Samantha Shokin, 22, is a senior at NYU Gallatin, concentrating in literary journalism. She was born in NYC and lives in Brooklyn with her mother and father, who emigrated from Ukraine and Lithuania, respectively.


Permalink | | Share | Email | Print | Filed under: Russian, Liberal Arts, Jewish, Education

The Jewish Daily Forward welcomes reader comments in order to promote thoughtful discussion on issues of importance to the Jewish community. In the interest of maintaining a civil forum, The Jewish Daily Forwardrequires that all commenters be appropriately respectful toward our writers, other commenters and the subjects of the articles. Vigorous debate and reasoned critique are welcome; name-calling and personal invective are not. While we generally do not seek to edit or actively moderate comments, our spam filter prevents most links and certain key words from being posted and The Jewish Daily Forward reserves the right to remove comments for any reason.




Find us on Facebook!
  • Prime Suspect? Prime Minister.
  • Move over Dr. Ruth — there’s a (not-so) new sassy Jewish sex-therapist in town. Her name is Shirley Zussman — and just turned 100 years old.
  • From kosher wine to Ecstasy, presenting some of our best bootlegs:
  • Sara Kramer is not the first New Yorker to feel the alluring pull of the West Coast — but she might be the first heading there with Turkish Urfa pepper and za’atar in her suitcase.
  • About 1 in 40 American Jews will get pancreatic cancer (Ruth Bader Ginsberg is one of the few survivors).
  • At which grade level should classroom discussions include topics like the death of civilians kidnapping of young Israelis and sirens warning of incoming rockets?
  • Wanted: Met Council CEO.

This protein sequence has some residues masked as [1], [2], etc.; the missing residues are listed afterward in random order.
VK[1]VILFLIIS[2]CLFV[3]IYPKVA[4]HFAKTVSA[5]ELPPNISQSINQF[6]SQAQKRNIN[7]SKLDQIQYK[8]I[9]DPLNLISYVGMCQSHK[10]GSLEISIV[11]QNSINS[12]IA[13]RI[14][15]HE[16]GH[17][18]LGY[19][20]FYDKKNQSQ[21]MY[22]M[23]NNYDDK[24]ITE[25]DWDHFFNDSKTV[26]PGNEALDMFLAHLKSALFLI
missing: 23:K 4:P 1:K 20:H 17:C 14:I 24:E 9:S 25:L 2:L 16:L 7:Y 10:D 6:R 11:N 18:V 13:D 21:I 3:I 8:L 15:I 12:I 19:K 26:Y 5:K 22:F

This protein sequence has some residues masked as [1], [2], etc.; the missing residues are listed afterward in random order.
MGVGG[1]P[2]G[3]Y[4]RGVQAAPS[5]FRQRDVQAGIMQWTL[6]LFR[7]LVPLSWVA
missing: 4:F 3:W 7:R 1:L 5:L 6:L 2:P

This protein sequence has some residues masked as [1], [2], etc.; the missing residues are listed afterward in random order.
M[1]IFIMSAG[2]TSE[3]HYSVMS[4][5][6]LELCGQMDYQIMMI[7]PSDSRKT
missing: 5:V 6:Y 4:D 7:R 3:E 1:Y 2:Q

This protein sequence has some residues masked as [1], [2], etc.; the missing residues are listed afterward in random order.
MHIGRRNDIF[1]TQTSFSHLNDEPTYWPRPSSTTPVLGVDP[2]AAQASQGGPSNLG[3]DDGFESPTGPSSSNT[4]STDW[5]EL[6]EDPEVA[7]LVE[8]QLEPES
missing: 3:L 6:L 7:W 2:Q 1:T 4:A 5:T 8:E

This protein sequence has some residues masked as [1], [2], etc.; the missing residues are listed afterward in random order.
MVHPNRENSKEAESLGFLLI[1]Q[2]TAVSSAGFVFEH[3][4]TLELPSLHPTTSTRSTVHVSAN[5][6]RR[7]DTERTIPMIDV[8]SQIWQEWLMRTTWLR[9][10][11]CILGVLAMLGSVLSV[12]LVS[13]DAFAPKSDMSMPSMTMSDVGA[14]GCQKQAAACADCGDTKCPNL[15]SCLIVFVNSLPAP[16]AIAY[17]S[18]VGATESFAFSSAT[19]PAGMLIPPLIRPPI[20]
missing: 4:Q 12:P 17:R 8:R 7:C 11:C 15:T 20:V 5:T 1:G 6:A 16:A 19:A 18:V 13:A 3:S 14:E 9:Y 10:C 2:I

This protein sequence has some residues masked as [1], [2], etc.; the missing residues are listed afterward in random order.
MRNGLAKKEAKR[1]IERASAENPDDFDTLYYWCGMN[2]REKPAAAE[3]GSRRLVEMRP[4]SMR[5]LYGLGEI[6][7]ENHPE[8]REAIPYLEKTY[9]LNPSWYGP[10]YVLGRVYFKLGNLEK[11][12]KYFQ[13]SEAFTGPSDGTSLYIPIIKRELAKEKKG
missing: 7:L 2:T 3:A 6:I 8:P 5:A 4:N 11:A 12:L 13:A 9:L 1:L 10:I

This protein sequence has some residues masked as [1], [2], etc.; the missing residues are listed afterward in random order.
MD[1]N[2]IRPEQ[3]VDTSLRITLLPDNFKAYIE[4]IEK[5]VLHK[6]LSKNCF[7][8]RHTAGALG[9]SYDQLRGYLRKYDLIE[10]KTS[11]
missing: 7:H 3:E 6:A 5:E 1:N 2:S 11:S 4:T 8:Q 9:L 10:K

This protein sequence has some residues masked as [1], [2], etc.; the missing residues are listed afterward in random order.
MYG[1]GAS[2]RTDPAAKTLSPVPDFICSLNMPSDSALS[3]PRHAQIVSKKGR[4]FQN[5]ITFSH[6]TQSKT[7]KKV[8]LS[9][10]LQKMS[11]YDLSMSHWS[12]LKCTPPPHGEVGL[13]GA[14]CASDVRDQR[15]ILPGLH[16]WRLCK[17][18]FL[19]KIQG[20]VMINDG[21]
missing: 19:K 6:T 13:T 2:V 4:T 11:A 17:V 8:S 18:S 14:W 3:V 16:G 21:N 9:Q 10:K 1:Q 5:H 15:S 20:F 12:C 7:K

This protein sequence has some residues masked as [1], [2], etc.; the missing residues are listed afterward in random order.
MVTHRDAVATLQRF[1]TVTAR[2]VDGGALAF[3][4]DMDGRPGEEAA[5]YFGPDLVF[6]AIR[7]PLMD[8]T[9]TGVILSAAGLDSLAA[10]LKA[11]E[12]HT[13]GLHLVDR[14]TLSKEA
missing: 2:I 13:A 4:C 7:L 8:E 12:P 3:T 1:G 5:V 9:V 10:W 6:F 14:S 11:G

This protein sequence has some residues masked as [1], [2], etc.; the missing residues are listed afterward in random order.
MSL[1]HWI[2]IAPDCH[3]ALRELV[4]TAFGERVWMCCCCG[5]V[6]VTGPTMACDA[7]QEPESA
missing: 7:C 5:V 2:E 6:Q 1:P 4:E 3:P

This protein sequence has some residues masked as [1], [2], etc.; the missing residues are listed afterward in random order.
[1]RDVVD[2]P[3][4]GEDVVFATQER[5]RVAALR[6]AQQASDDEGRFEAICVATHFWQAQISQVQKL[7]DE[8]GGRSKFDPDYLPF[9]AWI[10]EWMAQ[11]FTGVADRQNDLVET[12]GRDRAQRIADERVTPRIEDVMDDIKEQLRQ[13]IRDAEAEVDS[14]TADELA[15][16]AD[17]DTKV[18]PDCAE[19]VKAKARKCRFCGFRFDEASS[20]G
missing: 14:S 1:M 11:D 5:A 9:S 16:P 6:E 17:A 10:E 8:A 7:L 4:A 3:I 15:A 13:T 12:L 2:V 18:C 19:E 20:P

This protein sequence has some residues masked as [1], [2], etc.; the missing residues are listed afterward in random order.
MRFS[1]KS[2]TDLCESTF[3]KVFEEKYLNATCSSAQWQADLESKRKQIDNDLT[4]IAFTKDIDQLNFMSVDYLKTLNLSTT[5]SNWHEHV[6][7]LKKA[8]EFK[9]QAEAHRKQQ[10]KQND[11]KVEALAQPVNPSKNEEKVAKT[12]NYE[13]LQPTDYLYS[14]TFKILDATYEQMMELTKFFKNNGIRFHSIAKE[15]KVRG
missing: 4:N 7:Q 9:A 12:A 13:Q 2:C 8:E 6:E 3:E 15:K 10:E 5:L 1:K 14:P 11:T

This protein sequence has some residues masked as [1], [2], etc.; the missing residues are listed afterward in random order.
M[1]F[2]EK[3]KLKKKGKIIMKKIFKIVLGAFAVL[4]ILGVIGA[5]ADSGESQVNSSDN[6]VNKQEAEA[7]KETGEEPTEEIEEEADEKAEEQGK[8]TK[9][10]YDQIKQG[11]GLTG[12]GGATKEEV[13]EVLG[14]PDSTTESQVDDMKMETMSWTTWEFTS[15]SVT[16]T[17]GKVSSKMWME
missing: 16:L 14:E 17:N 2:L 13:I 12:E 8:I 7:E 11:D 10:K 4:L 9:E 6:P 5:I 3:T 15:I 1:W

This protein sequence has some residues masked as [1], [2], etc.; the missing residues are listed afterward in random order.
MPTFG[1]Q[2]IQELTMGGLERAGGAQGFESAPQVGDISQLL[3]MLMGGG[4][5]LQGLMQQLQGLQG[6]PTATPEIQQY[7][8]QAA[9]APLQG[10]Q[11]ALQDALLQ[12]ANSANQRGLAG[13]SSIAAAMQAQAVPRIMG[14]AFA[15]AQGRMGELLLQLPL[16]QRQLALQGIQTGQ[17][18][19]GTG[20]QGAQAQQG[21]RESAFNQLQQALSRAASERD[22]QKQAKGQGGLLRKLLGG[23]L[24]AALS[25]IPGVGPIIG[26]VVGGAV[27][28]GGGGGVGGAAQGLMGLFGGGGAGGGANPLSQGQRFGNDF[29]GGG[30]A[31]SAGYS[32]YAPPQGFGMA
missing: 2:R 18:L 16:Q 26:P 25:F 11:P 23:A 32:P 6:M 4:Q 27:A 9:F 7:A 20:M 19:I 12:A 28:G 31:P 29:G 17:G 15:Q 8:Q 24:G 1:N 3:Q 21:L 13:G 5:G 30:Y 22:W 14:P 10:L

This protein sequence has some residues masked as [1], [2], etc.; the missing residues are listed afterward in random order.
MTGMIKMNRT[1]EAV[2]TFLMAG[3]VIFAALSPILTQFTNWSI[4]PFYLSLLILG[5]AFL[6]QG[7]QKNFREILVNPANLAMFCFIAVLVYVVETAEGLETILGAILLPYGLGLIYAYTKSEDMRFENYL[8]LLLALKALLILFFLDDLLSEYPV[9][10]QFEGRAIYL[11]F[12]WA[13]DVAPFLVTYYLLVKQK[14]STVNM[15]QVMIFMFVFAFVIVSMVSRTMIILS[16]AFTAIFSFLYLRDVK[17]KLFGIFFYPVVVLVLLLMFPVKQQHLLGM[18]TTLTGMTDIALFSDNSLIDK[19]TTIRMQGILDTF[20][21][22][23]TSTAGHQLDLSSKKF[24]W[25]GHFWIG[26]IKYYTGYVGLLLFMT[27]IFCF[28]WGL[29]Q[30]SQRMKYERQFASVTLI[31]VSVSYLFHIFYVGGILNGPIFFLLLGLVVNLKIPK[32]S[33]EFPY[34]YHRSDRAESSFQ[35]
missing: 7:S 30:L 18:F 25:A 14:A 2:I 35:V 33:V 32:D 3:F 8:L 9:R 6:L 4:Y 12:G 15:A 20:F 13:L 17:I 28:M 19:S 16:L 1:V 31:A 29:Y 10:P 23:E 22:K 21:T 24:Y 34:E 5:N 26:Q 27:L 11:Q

• “Look, on the one hand, I understand him,” says Rivka Ben-Pazi, a niece of Elchanan Hameiri, the boy that Henk Zanoli saved. “He had a family tragedy.” But on the other hand, she said, “I think he was wrong.” What do you think?
  • How about a side of Hitler with your spaghetti?
  • Why "Be fruitful and multiply" isn't as simple as it seems:
  • William Schabas may be the least of Israel's problems.
  • You've heard of the #IceBucketChallenge, but Forward publisher Sam Norich has something better: a #SoupBucketChallenge (complete with matzo balls!) Jon Stewart, Sarah Silverman & David Remnick, you have 24 hours!
  • Did Hamas just take credit for kidnapping the three Israeli teens?
  • "We know what it means to be in the headlines. We know what it feels like when the world sits idly by and watches the news from the luxury of their living room couches. We know the pain of silence. We know the agony of inaction."
  • When YA romance becomes "Hasidsploitation":
  • from-cache

Would you like to receive updates about new stories?




















We will not share your e-mail address or other personal information.

Already subscribed? Manage your subscription.